The condition of the transportation infrastructure in the United States is an issue of national importance. State Departments of Transportation (DOTs) and transit agencies are facing tough choices with limited finances. These transportation agencies are having to make decisions about how and when to keep the assets safely open to the public. Transportation agencies that are recipients of federal formula grant dollars may need the funding agency to be involved in any decision to repair the asset(s) or whether to improve, rebuild, or close them.
Research is needed on the legal ramifications to transportation agencies that are faced with deciding whether to repair, improve, or rebuild assets that are in poor repair.
Note: Highway transportation infrastructure assets include the physical elements such as pavements, bridges, culverts, signs, pavement markings, and other roadway and roadside features that comprise the whole highway infrastructure network, from right-of-way line to right-of-way line. Public transit asset categories include rolling stock (e.g., buses or railcars), equipment (e.g., construction or maintenance equipment), infrastructure (e.g., fixed guideways or power), and facilities (e.g., passenger facilities or parking).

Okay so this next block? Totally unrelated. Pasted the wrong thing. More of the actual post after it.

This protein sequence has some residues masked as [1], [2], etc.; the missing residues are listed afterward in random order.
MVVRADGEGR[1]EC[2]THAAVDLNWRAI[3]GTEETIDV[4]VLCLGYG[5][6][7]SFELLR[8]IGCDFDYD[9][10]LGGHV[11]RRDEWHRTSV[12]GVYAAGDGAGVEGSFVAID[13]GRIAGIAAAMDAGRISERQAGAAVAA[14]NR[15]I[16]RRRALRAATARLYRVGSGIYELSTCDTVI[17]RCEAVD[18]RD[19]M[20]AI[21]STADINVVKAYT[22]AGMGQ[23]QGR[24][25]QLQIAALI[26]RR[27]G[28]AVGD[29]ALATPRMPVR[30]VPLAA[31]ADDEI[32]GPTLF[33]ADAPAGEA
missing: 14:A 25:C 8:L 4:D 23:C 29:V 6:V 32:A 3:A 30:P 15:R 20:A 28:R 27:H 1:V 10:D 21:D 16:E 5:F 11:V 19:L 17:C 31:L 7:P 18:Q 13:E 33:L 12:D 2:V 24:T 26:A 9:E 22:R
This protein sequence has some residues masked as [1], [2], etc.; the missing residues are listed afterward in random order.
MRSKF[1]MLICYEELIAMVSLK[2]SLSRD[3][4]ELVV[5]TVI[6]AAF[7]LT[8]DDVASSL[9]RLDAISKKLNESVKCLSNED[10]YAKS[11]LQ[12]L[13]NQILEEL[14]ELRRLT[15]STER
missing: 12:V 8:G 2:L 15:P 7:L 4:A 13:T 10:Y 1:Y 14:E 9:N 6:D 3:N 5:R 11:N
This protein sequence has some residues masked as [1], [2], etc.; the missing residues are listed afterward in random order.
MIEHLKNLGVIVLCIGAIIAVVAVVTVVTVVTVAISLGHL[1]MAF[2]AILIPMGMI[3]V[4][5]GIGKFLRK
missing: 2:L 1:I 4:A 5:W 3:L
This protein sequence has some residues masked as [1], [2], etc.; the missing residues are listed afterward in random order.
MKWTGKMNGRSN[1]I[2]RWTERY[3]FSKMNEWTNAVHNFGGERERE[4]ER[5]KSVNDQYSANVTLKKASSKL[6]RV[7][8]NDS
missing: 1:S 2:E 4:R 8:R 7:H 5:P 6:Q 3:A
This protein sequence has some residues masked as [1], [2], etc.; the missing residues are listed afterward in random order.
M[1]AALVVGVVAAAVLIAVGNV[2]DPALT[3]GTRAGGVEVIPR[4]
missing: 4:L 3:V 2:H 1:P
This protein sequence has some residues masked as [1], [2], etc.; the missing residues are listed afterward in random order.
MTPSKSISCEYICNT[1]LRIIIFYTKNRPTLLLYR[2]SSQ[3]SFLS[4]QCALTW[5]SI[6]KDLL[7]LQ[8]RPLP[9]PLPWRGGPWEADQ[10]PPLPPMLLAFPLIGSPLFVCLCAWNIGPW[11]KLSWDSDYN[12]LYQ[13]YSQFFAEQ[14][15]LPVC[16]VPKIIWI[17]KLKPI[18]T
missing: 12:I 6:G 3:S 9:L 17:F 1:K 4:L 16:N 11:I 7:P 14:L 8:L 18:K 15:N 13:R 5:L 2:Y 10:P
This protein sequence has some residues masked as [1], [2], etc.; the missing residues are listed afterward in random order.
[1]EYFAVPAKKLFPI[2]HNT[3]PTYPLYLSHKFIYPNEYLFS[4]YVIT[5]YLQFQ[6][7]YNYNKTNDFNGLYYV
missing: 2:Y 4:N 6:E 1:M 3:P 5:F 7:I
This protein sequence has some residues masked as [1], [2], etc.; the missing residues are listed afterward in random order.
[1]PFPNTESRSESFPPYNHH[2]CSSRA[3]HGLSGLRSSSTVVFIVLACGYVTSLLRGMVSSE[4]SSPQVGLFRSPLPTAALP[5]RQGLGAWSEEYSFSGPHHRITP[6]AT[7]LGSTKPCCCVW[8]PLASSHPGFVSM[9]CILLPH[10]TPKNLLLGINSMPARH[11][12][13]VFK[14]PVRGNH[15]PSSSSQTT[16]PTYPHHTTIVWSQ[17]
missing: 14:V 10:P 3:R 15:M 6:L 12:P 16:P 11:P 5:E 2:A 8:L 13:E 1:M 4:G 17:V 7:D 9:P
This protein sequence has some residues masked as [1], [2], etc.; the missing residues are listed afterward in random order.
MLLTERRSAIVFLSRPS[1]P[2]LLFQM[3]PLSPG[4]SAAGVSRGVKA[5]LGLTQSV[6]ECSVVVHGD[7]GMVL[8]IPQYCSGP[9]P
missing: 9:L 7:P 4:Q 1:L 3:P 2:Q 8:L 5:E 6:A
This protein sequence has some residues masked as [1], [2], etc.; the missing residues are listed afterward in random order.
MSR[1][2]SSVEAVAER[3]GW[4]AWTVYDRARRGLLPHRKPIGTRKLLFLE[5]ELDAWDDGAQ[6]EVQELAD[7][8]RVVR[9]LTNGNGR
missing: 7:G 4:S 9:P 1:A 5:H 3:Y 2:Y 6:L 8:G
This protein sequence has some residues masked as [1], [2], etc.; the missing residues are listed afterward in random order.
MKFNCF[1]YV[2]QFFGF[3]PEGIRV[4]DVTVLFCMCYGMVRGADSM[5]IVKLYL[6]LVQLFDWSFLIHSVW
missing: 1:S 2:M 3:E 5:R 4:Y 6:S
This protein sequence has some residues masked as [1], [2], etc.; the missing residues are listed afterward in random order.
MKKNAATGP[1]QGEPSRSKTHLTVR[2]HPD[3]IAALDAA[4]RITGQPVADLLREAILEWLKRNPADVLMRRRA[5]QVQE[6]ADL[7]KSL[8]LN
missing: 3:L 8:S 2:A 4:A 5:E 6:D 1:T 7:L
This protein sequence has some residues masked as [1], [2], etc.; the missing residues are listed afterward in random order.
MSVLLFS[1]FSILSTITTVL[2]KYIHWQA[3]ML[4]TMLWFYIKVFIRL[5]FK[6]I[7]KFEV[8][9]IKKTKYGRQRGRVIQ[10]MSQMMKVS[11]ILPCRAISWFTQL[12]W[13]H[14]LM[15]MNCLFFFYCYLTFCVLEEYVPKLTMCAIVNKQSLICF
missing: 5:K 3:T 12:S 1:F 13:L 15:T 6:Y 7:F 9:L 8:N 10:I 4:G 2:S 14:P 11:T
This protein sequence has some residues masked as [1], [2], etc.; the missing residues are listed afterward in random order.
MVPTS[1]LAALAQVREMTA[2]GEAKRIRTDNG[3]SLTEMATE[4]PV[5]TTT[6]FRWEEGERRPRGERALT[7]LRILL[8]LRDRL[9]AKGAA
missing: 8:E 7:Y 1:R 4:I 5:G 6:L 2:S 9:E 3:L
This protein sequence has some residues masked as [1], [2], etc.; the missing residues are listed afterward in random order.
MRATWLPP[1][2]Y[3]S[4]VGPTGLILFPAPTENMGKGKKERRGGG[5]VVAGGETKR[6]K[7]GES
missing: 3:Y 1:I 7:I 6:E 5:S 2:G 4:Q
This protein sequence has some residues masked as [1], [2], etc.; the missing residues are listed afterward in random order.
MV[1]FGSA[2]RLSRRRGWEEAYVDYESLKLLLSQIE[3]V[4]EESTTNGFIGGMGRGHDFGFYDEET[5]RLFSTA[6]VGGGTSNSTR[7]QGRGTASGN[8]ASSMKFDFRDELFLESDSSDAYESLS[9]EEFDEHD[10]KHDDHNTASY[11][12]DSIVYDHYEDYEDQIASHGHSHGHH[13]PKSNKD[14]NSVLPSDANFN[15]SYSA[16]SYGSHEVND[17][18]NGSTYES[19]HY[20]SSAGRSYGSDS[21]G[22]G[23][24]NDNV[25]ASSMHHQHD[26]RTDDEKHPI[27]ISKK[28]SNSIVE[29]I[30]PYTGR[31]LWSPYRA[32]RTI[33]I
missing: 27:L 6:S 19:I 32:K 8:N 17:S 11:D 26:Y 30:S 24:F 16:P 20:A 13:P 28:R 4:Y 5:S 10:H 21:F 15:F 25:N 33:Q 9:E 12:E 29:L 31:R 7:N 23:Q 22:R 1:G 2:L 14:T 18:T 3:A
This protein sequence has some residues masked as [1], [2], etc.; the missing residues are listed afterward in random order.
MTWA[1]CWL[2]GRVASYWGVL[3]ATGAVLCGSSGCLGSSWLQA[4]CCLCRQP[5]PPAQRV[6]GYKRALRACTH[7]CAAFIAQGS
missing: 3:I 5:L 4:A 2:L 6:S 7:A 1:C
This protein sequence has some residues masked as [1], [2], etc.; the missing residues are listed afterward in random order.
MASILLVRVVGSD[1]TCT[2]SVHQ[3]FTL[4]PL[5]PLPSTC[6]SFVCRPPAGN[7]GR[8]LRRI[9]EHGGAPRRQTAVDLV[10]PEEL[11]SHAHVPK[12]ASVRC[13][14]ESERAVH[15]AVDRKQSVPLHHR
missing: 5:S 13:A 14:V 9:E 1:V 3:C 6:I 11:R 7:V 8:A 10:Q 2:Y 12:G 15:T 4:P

The objective of this research is to provide a state by state summary of pertinent laws and practices related to achieving a state of good repair for transportation assets and include a summary of decisions and the experiences of transportation agencies.
At a minimum, the following questions should be considered:
- How are the assets being used?
- When does it become prudent to close a portion of a transportation asset because there are insufficient financial resources to keep the asset safely open to the public?
- When an asset repeatedly fails inspections and budgetary restraints persist, how is the decision made to close or shut down the asset?
- If federal funds were used to build the failing structure, when does the funding agency weigh in on closure?
- Does a closure, or approval of a closure, constitute a federal action requiring compliance with National Environmental Policy Act (NEPA)?
- Will federal funds need to be refunded?
- When the public is not allowed to travel over an asset that has been closed, is there exposure for failure to provide equal protection of the laws or failure to comply with civil rights protections?
- What governance practices are in use?
- What lessons can be drawn from current experience?
Status: Research in Progress